Grow the Good

Through the Community-based Opioid Prevention and Education (C.O.P.E.) Project, Extension, public health agencies and Tribal nations, and other organizations partner with individuals, families, and communities to build upon existing community strengths. Working collaboratively, the team creates resources specific to each community and grounded in mutual respect and healing. The goal of this collective work is to develop meaningful relationships that result in sustainable recovery communities. The American Indian Resource and Resiliency team co-creates culturally responsive holistic health education and resources to address substance use disorders  in Native communities.

The following examples from our partners are intended as stories of hope and points of inspiration for future projects to support recovery from substance use.

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Harm Reduction and Medication Assisted Treatment in Indigenous communities

A Native elder outside, her arms adorned with turquoise bracelets.

Harm Reduction and Medication Assisted Treatment in Indigenous communities, A panel discussion with members of the National American Indian and Alaska Native ATTC and the Minneapolis Indian Health Board

People who rely on harm reduction methods and Medication Assisted Treatment as part of their recovery from substance use disorder often face prejudice and stigma for their decision, including in American Indian and Alaska Native communities. Minimizing stigma is about maximizing understanding. A complete understanding about the forms and benefits of harm reduction in an American Indian/Alaska Native community setting could help reduce stigma around harm reduction practices, strengthen relationships between elders and community members who desire a connection with their culture, and ultimately save lives.

Presenter(s): Elder June Blue; Heather Benjamin, Indian Health Board's (IHB) Community Opioid Intervention and Prevention Health Educator; Dr. Dan Dickerson, addiction psychiatrist and researcher; and Jim Wikel, PSS.

Content themes: Harm reduction in indigenous communities (including medication assisted treatment).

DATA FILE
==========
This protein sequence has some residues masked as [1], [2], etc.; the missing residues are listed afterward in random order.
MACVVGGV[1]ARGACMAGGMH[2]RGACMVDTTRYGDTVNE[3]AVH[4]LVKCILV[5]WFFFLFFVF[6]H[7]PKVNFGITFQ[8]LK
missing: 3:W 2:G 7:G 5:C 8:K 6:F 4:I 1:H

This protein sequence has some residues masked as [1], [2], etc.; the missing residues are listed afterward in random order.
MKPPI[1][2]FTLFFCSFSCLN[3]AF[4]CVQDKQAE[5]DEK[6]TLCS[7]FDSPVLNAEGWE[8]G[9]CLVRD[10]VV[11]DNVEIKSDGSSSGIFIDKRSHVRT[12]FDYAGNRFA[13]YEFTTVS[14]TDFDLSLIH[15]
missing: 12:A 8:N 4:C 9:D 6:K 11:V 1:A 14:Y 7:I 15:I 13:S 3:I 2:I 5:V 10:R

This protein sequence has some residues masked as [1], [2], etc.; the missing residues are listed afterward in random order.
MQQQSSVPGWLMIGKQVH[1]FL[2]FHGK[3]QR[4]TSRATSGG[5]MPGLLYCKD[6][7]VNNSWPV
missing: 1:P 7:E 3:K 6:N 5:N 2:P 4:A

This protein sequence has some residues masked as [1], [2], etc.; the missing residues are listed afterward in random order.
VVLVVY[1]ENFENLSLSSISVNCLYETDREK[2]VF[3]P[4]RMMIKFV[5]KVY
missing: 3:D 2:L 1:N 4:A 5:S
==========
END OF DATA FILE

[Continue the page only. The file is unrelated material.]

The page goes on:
Resources shared: American Indian Alaska Native Addressing Addiction Vol 8 Issue 1 Winter 2022: The focus of this issue from the National American Indian and Alaska Native Addiction Technology Transfer Center is harm reduction in the context of American Indian communities.

Native Center for Behavioral Health, Adult and Youth programs

A Native woman holds her young daughter, both are smiling.

Native Center for Behavioral Health, Adult and Youth programs

The Native Center for Behavioral Health provides education, develops resources, and completes research centered around American Indian and Alaska Native children and families. Both national and regional Technology Transfer Centers also exist to support work on specific subject areas including addiction, mental health, prevention and tribal opioid use. 

Presenter(s): Teresa Brewington, MBA, MEd, member of the Coharie Tribe and descendent from the Lumbee Tribe of North Carolina, Co-director, TSA, Program Director, K-12 Grant; and Dr. C. Allison Baez, Tap Pilam Coahuiltecan Nation-Aguateca Paguame Clan, Program Manager, K-12 School Supplement, National American Indian and Alaska Native MHTTC.

Content themes: Work done by the Native Center for Behavioral Health.

Resources Shared:

Upstander Behavior: Being More Than a Bystander

College students laughing

Upstander Behavior: Being More Than a Bystander

Upstander Intervention Training builds knowledge and skills to help students support their peers in unexpected and potentially harmful situations. Adapted from the Step Up! Bystander Intervention Training, this curriculum educates students on how to safely address many situations in a manner that is safe, early, effective and kind with the appropriate technique (such as direct, delegate or distract).

Presenter(s): Laura Bennett, CPPR, Regional Alcohol, Tobacco and Other Drug Prevention Coordinator: Northeast MN Region 2: Aitkin, Carlton, Cook, Itasca, Koochiching, Lake, and St Louis counties.

Content themes: Upstander Intervention Training, intervening, training

Resources Shared:

Harm Reduction Efforts in Minnesota

People in a meeting with a hand on shoulder in sign of support.

Harm Reduction Efforts in Minnesota

Harm Reduction Sisters is an organization based in Duluth, MN that provides supplies such as clean syringes, naloxone, fentanyl test strips and more to minimize the harm associated with substance use. Operating out of Northern Minnesota, Harm Reduction Sisters works to reduce the risk of overdose and infectious disease transmission among people who use drugs by providing support and identifying action steps to continue and expand prevention efforts.